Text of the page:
ADA Tax Credits and Deductions for Small Businesses


Reaching as many customers as possible is every small business owner’s goal.

And if you’re a business owner who’s doing your best to remove barriers for customers and employees with disabilities, then in addition to expanding your business’ reach, you might also qualify for extra tax credits and deductions. In this article, I’ll explain how businesses can receive tax benefits for supporting accessibility in compliance with the Americans with Disabilities Act (ADA).

What types of tax credits and deductions can business owners receive for ADA compliance?

There are several federal tax credits and deductions available to business owners who make their businesses comply with ADA guidelines. Before we get to the list, remember that a tax credit reduces how much you owe in taxes, and a tax deduction reduces your taxable income. Both are fabulous, and you want to have as many of each as you can.

Disabled Access Credit

The Disabled Access Credit is a non-refundable credit available for small businesses that incur necessary and reasonable expenses related to providing access to people with disabilities. The credit is equal to 50% of your eligible expenses up to a maximum of $5,000, with no credit for the first $250.

In order to be eligible for this credit, your business must have earned less than $1 million and had no more than 30 full time employees in the previous year. This is not a one-time credit and can be taken in any year when your company has access expenses.

Some expenses that qualify for the Disabled Access Credit are:

  • Making your website accessible for people with disabilities
  • Removing physical barriers that prevent a business from being accessible or usable by people with disabilities (replacing stairs with a ramp or widening a doorway)
  • Providing qualified sign language interpreters
  • Providing audio materials or headphones for people with hearing impairments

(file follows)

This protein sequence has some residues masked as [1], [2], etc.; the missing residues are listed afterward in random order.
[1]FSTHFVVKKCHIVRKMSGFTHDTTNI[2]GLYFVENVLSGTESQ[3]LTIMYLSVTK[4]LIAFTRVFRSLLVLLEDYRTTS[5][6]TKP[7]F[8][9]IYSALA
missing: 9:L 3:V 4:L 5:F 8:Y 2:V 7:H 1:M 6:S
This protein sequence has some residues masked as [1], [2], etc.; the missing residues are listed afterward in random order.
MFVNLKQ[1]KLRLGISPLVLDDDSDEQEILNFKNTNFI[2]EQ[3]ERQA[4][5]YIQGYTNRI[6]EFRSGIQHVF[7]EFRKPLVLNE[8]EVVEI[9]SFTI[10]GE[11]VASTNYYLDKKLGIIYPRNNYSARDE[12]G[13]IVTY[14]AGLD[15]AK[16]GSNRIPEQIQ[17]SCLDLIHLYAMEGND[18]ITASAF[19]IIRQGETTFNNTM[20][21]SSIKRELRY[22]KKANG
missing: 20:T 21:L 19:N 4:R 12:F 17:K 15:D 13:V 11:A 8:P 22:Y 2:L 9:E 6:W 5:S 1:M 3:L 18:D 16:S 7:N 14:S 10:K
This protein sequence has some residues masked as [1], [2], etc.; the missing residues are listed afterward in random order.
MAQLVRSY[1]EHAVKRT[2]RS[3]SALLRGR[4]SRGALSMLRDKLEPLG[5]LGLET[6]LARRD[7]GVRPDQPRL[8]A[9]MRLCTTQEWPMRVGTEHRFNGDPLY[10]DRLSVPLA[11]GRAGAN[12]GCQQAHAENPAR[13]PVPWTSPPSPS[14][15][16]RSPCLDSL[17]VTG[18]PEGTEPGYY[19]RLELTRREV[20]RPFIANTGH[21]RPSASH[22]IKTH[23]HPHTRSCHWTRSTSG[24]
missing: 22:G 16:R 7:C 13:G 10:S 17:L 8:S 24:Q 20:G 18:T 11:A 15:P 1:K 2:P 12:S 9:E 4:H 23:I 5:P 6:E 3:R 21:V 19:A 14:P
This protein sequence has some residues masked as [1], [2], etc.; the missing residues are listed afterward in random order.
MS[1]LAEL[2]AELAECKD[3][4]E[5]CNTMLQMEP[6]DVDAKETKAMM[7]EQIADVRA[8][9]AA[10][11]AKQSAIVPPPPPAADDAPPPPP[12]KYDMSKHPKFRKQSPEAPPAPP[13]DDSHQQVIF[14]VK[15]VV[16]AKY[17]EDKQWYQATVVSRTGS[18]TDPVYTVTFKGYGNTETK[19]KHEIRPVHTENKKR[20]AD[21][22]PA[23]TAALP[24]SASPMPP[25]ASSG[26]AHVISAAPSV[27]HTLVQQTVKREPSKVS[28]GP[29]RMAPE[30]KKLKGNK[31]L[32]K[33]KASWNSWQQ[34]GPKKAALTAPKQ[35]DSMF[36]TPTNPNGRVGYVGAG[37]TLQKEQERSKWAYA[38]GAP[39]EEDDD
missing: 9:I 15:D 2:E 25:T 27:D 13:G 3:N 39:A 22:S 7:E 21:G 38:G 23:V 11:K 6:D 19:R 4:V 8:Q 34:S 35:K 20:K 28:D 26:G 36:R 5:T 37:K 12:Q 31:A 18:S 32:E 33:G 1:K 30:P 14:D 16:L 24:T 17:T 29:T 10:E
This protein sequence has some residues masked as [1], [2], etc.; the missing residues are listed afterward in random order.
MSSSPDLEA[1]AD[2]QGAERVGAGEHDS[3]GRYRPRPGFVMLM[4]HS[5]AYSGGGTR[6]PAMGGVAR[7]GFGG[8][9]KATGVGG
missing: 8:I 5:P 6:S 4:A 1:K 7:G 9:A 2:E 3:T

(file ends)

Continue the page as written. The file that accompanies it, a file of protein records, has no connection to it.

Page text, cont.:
• Providing readers, audio tapes, or other materials for people with visual impairments
  • Providing equipment or devices to assist people with disabilities

To claim the Disabled Access Credit, complete and attach Form 8826 to your business’ tax return.

Architectural Barrier Removal Tax Deduction

The Architectural Barrier Removal Tax Deduction is available to businesses of any size who incur expenses related to removing architectural and transportation barriers to assist people with disabilities and/or the elderly.

Any size business can take a deduction up to $15,000 in any year they have qualified expenses. And, if you meet the criteria for both, you can take this deduction in addition to the Disabled Access Credit (bonus!). If you do qualify for both, the deduction will make up the difference between the total amount of expenses and the amount claimed with the credit.

To claim the Architectural Barrier Removal Tax Deduction, list it as a separate expense on your business’ tax return.

Work Opportunity Tax Credit

The Work Opportunity Tax Credit (WOTC) applies to businesses who employ qualified people in certain “targeted groups” who have consistently faced significant barriers to employment. The targeted groups related to ADA compliance are:

  • Vocational Rehabilitation Referral
  • Supplemental Security Income (SSI) Recipient
  • Recently discharged or released veteran with a service-related disability

The WOTC is typically equal to 40% of up to $6,000 in wages for first-year employees who are certified as being in one of the IRS’ targeted groups and who worked at least 400 hours at the business claiming the credit. For employees who worked between 120 and 400 hours, the rate of the credit is generally 25% of up to $6,000.

In order to claim this credit, Form 8850, the Pre-Screening Notice and Certification Request for the Work Opportunity Credit, must be completed when the employee is hired. Then, your business has 28 calendar days after the employee’s start date to submit that form to your state’s “designated local agency” in order to have the employee certified as being a member of one of the target groups. Finally, you’ll complete and file Form 5884 and Form 3800 with your business’ tax return.

Are there tax benefits available to people with disabilities?

Yes, if you are a person with a disability or the parent or guardian of a person with a disability, there are many different tax benefits available to you.

Through tax returns and deductions, the IRS incentivizes compliance with the ADA. As with any credit or deduction your business claims, you’ll want to make sure you’ve kept accurate records and receipts to show that you qualify for these incentives.

To ensure you’re not missing out on any other tax credits or deductions, work with a Certified Public Accountant who can help you find even more ways to reduce your tax bill. In the meantime, look through my complete guide to small business tax deductions to see what else might apply to your small business.

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Amy Northard, CPA

The Accountant for Creatives®
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